COEUR D'ALENE, Idaho — Everything seemed to be going wrong for Josh France and Brooke Carroll, reports our partners from the Coeur d'Alene Press.
“It was one thing after another," France, 40, said Thursday evening.
“We didn’t have a place to live, our car breaks down," Carroll, 30, said. "We just felt like we were not going anywhere."
Together for nearly 13 years, the couple moved to North Idaho from Oregon with their young daughter, Abigail, about a year ago, and soon discovered they had another baby on the way.
"We came here with the promise of work and a place to stay," France said.
They lived with and worked for friends in Blanchard.
"They had six kids and there wasn’t very much room, so we needed to get out," Carroll said.
When France's father died just a couple weeks into their arrival to North Idaho, they found themselves putting more miles on their already high-mileage Toyota Matrix as they went between Oregon and Idaho to be with family.
"The windshield wipers were stuck on," France said. "You had to balance the windshield wiper knob between on and off. It was a wreck.”
Then their friends' shop went out of business.
"We were on the ropes staying in a hotel," France said. "We ran out of money and ended up in our car. We called Family Promise and the next day they called back and said, ‘Come on in.’”
Family Promise of North Idaho is a Coeur d'Alene nonprofit that serves families faced with homelessness by connecting them with churches, community partners and others who can help those families restore stability in their lives.
“They’re awesome,” Carroll said.
The family welcomed baby David into the world about three months ago, within their first week of becoming a Family Promise family. France continued to work, but when their car died as they pulled into a local church where they were staying, it made a tough situation even more difficult.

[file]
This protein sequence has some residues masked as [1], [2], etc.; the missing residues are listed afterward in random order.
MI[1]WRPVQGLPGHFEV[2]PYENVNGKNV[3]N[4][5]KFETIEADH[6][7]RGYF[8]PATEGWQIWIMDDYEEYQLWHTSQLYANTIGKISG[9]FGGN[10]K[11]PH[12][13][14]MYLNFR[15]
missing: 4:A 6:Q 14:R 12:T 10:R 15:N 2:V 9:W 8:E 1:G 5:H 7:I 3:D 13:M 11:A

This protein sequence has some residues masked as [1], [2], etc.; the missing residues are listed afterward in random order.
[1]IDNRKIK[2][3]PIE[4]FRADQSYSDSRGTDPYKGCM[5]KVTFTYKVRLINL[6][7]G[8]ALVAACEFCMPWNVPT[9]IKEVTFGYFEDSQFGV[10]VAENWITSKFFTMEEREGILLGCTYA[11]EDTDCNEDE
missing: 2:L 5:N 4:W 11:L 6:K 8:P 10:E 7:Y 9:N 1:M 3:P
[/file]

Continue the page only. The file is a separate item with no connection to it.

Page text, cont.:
“We parked and Brooke’s like, ‘Do you notice the stuff leaking out of the car?’” France said. “I go to look and there’s just a steady stream of fluid, and we’re like, ‘Oh no.'"
They left the car in the church parking lot. People in local church communities heard the family's story.
“I was on my way out to catch a cab and one of the guys asked, ‘Is there anything we can do for you?’" France said. "I was like, ‘Uh, pray?’”
That prayer was answered.
A generous donor, who asked to remain anonymous, contacted the family to help pay for their car to be repaired. That was out of the question when they took it into the shop and found it could cost up to $12,000.
“We’re like, ‘Well, that’s a new car,’” France said.
The donor was not deterred. The individual directed the family to Union Gospel Mission Motors in Spokane and told them to peruse the inventory.
"We went in and they let me pick one out," France said. “I’m still shocked. I don’t even know the words for it, really."
On Oct. 21, the donor gifted the family a reliable, used 2004 Dodge Durango, a much more fitting vehicle for a growing family of four.
"We were surprised, and grateful,” Carroll said. “There are no words to explain.”
It was a huge lift for their morale.
"It really boosted our spirits," Carroll said.
“To know somebody’s out there that cares,” France added.
“That we’re in people’s prayers,” Carroll said.
France said where they came from, "people wouldn't even spit at you."
"They don’t acknowledge other people. You could wreck on your bike or fall down and people walk by and don’t acknowledge you," he said. "Here, you fall off your bike, people pick you up.”
Abigail sweetly smiled and gave two thumbs up when she was asked about the new ride.
"It’s definitely a godsend," France said. "I prayed for help and God sent us help in the form of our donor."
The family is working to find permanent housing, which will be much easier with a four-wheel drive that can get them around this winter.
They also keep in touch with the donor, who calls to check on them every week.
“We have faith,” France said. "We’re doing everything that’s put in front of us. We’re tackling the obstacles to get back on our own two feet so we can just live and do our thing.”
Family Promise Executive Director Cindy Wood said the nonprofit is grateful for this act of kindness.
"We continue to experience life in this overwhelming place of gratitude to see how the community comes together once again in unexpected ways to lift people up,” she said. "We're so thankful."
The Coeur d'Alene Press is a KREM 2 news partner. For more from our partners, click here.
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